The Dare County Dept. of Health and Human Services yesterday reported 40 new positive cases of COVID-19 during the past week, an increase of nearly 150 percent over the previous week’s total of 27. It also reported a marked increase in Dare’s COVID-19 positivity rate.

Dare County’s July 5-12 positivity rate, which is the percentage of positive cases among the number of COVID-19 tests administered, was 11.3 percent, whereas the previous week’s positivity rate was 7 percent. For the week of June 21-28, Dare County recorded a positivity rate of just 2 percent.

Thirty of the 40 new cases were Dare County residents, and 10 were nonresidents, according to the DCDHHS dashboard. The ages of the new cases range the gamut, from age 17 and younger to age 65 and older. Five of the Dare County cases are in the oldest age group.

The positivity rate statewide is also on the rise. After weeks of recording rates of about 3 percent, the N.C. Dept. of Health and Human Services is now reporting rates above 5 percent. The positivity rate reported on the NCDHHS’s dashboard yesterday was 5.3 percent.

Starting with the week of May 18-25, the Dare County Dept. of Health and Human Services (DCDHHS) reverted to reporting new COVID-19 cases on a weekly basis, rather than on a daily basis, as it had been doing since the spring of 2020. The DCDHHS issues its reports each Tuesday.

The DCDHHS also has a vaccine data dashboard, which it updates each Sunday. As of July 11, the dashboard showed 60 percent of the county’s population, or 22,143 people, had been fully vaccinated. An additional 993 people have received the first dose of a COVID-19 vaccine.

In addition to recording the number of new COVID-19 cases and the positivity rate for the week, the DCDHHS reports upon the percentage of new cases that are symptomatic; the percentage of new cases that were acquired by direct contact with unvaccinated people who tested positive for COVID-19; and the number of new “breakthrough cases,” which are cases of COVID-19 in vaccinated people.

Thirty-four of the 40 new cases (86 percent) were symptomatic, according to the DCDHHS, and thirty-six (90 percent) were acquired by direct contact with unvaccinated people.

Statewide, the DCDHHS reported, 99.2 percent of the newly diagnosed COVID-19 cases are in unvaccinated people.

For the first time yesterday, the DCDHHS further identified the breakthrough cases according to the vaccine that the infected people received. Of the eight breakthrough cases for July 5-12, five of them received the Johnson & Johnson vaccine; two had the Moderna vaccine; and one had the Pfizer vaccine.

No one from Dare County is currently hospitalized because of a COVID-19 infection. Twenty-nine people are in home isolation.


Although it is known at the state level that the Delta variant of the coronavirus has replaced other variants as the predominant one, Dare County has yet to receive specific data back from the state identifying the variants in the COVID test samples it submitted.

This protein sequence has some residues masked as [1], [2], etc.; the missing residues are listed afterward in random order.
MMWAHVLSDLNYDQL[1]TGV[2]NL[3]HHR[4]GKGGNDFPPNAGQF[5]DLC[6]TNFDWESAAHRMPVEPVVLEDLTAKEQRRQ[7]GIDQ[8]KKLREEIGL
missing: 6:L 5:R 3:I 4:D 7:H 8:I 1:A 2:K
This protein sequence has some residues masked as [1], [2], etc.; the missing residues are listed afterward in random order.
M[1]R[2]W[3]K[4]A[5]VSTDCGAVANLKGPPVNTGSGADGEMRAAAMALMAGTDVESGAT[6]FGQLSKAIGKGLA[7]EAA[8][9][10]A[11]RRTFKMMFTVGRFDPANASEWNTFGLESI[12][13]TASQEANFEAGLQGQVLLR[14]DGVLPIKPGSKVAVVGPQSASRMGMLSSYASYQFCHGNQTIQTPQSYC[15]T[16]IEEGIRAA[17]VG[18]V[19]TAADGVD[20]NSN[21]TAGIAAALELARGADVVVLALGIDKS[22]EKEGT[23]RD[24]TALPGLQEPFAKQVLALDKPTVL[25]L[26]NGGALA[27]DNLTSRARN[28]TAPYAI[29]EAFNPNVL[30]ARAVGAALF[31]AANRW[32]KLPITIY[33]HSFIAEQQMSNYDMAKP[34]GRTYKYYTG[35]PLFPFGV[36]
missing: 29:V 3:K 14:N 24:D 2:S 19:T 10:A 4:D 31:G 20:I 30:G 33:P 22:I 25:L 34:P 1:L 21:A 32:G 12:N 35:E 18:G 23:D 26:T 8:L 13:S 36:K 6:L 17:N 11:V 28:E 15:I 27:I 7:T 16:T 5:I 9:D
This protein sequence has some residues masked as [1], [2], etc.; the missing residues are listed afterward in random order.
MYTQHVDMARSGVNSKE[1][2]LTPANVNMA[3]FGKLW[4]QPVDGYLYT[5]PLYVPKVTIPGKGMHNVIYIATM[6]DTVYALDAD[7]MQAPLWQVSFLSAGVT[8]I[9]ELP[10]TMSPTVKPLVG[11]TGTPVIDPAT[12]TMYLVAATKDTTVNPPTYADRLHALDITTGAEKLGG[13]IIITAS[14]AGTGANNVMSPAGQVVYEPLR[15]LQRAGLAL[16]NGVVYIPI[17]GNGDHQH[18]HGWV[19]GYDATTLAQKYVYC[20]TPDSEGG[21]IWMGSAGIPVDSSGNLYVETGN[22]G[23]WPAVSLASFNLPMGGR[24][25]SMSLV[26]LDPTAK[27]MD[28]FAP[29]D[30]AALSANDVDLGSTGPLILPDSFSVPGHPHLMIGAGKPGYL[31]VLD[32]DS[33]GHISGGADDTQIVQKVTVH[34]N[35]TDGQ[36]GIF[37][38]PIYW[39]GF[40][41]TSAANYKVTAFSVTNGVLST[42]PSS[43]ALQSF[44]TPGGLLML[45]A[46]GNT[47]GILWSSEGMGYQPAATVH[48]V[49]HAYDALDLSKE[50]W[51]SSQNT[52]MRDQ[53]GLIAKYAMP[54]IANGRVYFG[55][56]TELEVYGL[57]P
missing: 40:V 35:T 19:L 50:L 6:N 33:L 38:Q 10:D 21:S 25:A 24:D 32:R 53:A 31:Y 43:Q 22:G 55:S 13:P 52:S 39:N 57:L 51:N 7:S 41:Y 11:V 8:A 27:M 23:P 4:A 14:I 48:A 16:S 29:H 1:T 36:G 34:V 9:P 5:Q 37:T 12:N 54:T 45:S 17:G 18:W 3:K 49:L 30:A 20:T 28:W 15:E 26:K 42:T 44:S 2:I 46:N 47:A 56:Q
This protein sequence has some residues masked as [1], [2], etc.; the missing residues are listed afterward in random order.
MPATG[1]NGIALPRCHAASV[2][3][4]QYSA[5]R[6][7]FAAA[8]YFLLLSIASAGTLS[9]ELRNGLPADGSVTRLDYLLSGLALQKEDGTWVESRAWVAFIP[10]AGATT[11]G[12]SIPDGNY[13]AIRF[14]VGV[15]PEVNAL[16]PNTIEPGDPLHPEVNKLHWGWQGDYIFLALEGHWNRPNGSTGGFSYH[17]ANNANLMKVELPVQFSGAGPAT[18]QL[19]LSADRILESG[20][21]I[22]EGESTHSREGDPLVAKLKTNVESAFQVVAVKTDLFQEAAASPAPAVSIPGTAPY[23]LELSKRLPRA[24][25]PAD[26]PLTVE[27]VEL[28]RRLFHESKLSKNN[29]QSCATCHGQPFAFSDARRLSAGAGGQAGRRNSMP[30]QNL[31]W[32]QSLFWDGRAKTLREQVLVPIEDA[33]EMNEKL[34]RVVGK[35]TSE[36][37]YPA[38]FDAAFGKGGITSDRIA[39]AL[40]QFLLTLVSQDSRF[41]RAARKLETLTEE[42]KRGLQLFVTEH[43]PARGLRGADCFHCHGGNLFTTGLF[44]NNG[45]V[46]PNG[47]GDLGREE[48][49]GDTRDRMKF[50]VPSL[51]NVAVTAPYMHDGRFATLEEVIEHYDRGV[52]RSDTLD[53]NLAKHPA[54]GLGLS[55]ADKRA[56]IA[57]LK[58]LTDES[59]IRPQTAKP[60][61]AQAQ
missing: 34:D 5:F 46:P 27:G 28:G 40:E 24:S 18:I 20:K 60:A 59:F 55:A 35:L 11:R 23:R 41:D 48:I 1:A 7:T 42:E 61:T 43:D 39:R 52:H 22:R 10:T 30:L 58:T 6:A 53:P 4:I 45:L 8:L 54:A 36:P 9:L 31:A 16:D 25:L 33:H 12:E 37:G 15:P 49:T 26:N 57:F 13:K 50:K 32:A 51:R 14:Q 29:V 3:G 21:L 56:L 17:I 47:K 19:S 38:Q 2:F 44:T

The Delta variant, aka B.1.617.2, originated in India and is more contagious than other variants because it has a stronger resistance to the human immune system.

Through genomic sequencing—basically an analysis of an organism’s genetic material— scientists can assess the variant or strain of a virus; but this sequencing, according to the DCDHHS, takes about three weeks.

According to the U.S. Centers for Disease Control and Prevention yesterday, about 58 percent of the new COVID-19 cases diagnosed from June 20 to July 3 in the United States were of the Delta variant, which has different symptoms from other COVID-19 strains, such as the Alpha variant associated with the United Kingdom, and is believed to cause more serious illness and hospitalizations.

In North Carolina, the most recent sequencing revealed that 40 percent of the COVID-19 viruses were identified as Delta variant. Epidemiological data suggest, the DCDHHS said in its report yesterday, that North Carolina is at the beginning of another surge of COVID-19 infections.

Unlike the other COVID-19 variants, the Delta variant does not cause a loss of taste and/or smell in an infected person. The Delta variant’s symptoms are more vague and have been described by medical experts as similar, upon onset, to a mild cold, with a runny nose or sore throat.

For a complete list of COVID-19 symptoms, see the CDC at


The DCDHHS is encouraging everyone age 12 and older to get a COVID-19 vaccination, which may be obtained through the county health department and at many area pharmacies.

For the DCDHHS’s full report, see https://www.darenc.com/Home/ Components/News/News/7404/1483.

Ann G. Sjoerdsma, 7/14/21 

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